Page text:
Join The Conversation With Mishpacha's Weekly Newsletter

“They Know I Stick To My Guns”

Shoshana R. Meiri

Joe Lobenstein — former borough councilor, mayor, Agudah and kehillah activist, long-time askan and journalist — still remains a canny communal campaigner, and his political acuity, age notwithstanding, is as sharp as ever. One of the first frum Jews to receive the monarchy’s coveted MBE honor, he’s spent the better part of the century advocating for his community within a borough council which, before he entered politics, was virtually oblivious to the needs of the Jewish community.

Wednesday, December 22, 2010

In 1939, as a twelve-year-old refugee, Joe Lobenstein arrived in England with his parents and sister, carrying a single suitcase and a dismal ten marks each. Now, more than seventy years later, Mr. Lobenstein — former borough councilor, mayor, Agudah and kehillah activist, long-time askan and journalist — remains an astute communal campaigner, and his political acuity, age notwithstanding, appears to have dulled not a whit. He is, by turns, both inviting and steely. His face, with his clipped gray mustache, is vibrant; his sharp blue eyes and arched brow reveal his rich past.

Mr. Lobenstein is particularly renowned for his election as mayor of the London borough of Hackney for an unprecedented four terms, and for having been one of the first frum Jews honored by the Queen with the MBE (Member of the Order of the British Empire). The royal award hangs in pride of place on his dining-room wall, with the Queen’s strong, black signature — Elizabeth R — across the top. Three other awards flank it — his “Chaver” title from London’s Adass Yisroel Shul; an elegant “Guest of Honour” plaque in black and gold, from Ponevezh Yeshivah; and the “Freedom of the Borough”, an honor bestowed by Hackney Borough Council in recognition of his lengthy service.

A forest of photographs — both personal and official — crowds walls, tables, and bookcases. In one, he greets the Queen, resplendent in his golden mayoral chain, at the opening of a local hospital wing. In another, he and his wife smile proudly outside the gates of Buckingham Palace, after receiving his MBE. And alongside are the photographs with gedolim: a handclasp with Rav Shach, ztz”l; a smile shared with Rav Shmuel Wosner, shlita; hearing Havdalah on Motzaei Yom Kippur from an ethereal, white-clad Manchester Rosh Yeshivah.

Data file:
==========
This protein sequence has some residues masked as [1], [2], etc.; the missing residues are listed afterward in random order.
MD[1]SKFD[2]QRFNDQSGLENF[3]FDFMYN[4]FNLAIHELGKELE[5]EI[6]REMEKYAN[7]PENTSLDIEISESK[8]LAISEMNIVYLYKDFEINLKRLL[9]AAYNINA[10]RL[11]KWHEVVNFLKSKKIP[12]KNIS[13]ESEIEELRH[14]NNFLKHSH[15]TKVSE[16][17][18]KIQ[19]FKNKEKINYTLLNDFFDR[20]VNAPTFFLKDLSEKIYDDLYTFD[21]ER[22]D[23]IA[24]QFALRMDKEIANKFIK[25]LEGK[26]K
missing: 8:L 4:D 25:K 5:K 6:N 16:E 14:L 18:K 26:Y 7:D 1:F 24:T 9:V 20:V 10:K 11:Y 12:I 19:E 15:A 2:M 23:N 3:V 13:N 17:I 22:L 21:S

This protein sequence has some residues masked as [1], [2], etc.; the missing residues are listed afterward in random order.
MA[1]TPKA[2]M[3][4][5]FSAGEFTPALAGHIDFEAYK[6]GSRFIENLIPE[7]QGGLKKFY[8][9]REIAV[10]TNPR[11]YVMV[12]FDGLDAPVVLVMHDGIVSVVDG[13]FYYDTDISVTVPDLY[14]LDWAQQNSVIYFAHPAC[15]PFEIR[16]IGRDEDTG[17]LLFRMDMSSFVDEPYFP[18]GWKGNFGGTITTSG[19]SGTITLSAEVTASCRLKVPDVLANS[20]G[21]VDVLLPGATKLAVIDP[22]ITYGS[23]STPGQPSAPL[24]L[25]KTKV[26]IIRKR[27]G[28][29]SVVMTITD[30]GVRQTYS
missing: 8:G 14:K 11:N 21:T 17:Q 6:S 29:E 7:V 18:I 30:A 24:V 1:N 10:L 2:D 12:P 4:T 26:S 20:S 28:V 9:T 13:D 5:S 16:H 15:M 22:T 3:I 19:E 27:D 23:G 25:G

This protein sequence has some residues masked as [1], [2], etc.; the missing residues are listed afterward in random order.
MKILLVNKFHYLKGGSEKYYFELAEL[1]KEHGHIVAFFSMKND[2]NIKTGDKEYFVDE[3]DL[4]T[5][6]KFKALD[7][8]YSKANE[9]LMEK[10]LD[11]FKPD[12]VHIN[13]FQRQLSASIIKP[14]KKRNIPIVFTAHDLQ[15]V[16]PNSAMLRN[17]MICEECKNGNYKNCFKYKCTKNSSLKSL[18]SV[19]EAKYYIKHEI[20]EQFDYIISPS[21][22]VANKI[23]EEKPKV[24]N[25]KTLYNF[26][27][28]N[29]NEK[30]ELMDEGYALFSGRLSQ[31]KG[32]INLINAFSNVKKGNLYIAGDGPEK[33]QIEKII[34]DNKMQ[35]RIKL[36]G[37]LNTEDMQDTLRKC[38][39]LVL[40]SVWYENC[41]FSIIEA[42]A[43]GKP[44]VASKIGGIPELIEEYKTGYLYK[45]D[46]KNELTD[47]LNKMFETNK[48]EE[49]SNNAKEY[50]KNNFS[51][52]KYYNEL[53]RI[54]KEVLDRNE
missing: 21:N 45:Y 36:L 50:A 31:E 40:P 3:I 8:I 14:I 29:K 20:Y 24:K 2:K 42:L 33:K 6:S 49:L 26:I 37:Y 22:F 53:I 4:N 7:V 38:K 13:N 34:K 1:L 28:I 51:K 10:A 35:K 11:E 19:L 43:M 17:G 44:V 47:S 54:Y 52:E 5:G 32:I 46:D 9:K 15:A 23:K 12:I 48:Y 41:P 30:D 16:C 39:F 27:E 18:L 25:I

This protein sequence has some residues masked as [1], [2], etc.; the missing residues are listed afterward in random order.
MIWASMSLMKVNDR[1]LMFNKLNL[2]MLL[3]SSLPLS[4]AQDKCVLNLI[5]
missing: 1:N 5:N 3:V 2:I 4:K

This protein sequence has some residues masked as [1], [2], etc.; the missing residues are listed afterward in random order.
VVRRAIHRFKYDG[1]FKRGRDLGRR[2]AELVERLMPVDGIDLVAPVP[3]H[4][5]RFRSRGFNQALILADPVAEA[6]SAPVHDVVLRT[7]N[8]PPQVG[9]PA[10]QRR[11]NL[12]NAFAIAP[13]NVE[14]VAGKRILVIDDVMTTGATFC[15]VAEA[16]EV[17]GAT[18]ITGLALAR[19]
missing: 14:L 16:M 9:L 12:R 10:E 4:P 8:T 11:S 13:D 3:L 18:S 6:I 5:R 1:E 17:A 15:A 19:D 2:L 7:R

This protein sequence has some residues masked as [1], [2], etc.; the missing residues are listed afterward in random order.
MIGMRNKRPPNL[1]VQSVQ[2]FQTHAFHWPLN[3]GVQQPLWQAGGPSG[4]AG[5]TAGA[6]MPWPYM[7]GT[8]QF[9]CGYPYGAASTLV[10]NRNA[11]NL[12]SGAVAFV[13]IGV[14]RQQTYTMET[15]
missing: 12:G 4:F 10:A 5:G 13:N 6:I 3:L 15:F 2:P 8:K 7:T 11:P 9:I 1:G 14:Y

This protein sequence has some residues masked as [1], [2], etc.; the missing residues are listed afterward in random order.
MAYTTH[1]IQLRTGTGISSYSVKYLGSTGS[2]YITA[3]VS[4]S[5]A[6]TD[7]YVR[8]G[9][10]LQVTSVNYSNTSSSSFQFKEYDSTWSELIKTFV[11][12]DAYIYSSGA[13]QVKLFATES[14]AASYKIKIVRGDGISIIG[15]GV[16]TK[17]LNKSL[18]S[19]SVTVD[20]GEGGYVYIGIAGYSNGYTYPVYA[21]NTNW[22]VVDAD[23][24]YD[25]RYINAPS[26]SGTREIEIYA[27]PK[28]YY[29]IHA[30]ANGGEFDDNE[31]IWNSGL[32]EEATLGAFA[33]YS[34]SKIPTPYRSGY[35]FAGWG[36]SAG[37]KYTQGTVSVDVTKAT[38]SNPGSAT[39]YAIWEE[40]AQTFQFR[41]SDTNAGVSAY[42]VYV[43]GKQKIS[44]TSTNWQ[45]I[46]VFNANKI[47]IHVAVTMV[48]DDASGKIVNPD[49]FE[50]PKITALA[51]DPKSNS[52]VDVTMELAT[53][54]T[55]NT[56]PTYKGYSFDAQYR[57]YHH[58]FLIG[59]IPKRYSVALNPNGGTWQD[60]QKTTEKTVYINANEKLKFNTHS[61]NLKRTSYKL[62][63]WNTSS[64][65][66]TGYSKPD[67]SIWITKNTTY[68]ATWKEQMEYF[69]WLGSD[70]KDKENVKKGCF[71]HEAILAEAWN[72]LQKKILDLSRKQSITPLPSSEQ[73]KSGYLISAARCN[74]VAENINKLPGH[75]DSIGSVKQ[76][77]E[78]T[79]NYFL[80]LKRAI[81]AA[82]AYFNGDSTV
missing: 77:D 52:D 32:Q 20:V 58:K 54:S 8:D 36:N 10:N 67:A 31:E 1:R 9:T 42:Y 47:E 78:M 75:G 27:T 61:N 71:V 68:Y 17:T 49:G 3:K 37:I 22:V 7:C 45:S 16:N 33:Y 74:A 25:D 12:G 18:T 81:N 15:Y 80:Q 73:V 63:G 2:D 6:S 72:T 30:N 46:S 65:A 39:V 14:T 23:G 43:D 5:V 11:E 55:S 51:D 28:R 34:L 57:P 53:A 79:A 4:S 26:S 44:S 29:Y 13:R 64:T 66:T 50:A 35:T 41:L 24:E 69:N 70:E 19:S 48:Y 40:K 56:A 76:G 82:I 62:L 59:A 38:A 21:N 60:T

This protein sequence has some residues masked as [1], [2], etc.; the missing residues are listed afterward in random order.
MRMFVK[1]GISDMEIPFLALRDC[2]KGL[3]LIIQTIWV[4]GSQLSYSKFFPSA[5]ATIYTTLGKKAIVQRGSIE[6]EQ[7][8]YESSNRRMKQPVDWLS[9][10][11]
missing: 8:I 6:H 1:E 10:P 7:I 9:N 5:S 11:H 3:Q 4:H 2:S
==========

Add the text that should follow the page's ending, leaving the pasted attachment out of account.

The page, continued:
To read the rest of this story, please buy this issue of Mishpacha or sign up for a weekly subscription.

Share this page with a friend. Fill in the information below, and we'll email your friend a link to this page on your behalf.

Your name
Your email address
You friend's name
Your friend's email address
Please type the characters you see in the image into the box provided.

Weekly Struggle
Shoshana Friedman Cover text: promise big and deliver what we promise
Only Through You
Rabbi Moshe Grylak A response to last week’s letter, “Waiting in Passaic”
Are You Making a Kiddush Hashem?
Yonoson Rosenblum In communal affairs, “one bad apple…” often applies
Chance of a Lifetime
Eytan Kobre I identify with the urge to shout, “No, don’t do it!”
Work / Life Solutions with Bunim Laskin
Moe Mernick "You only get every day once"
Seeking a Truly Meaningful Blessing
Dovid Zaidman We want to get married. Help us want to date
Shivah Meditations
Rabbi Emanuel Feldman Equivalence between two such polar opposites is puzzling
Magnet Moment
Jacob L. Freedman Everyone’s fighting a battle we know nothing about
Secrets and Surprises
Riki Goldstein Top-secret suits Eli Gerstner just fine
Blasts of Warmth
Riki Goldstein Keeping the chuppah music upbeat in low temperatures
Behind the Scenes
Faigy Peritzman The intrinsic value of each mitzvah
Good Vision
Sarah Chana Radcliffe Good or bad, nice or not? What you see is what you get
Day of Peace
Mrs. Elana Moskowitz On Shabbos we celebrate peace within and without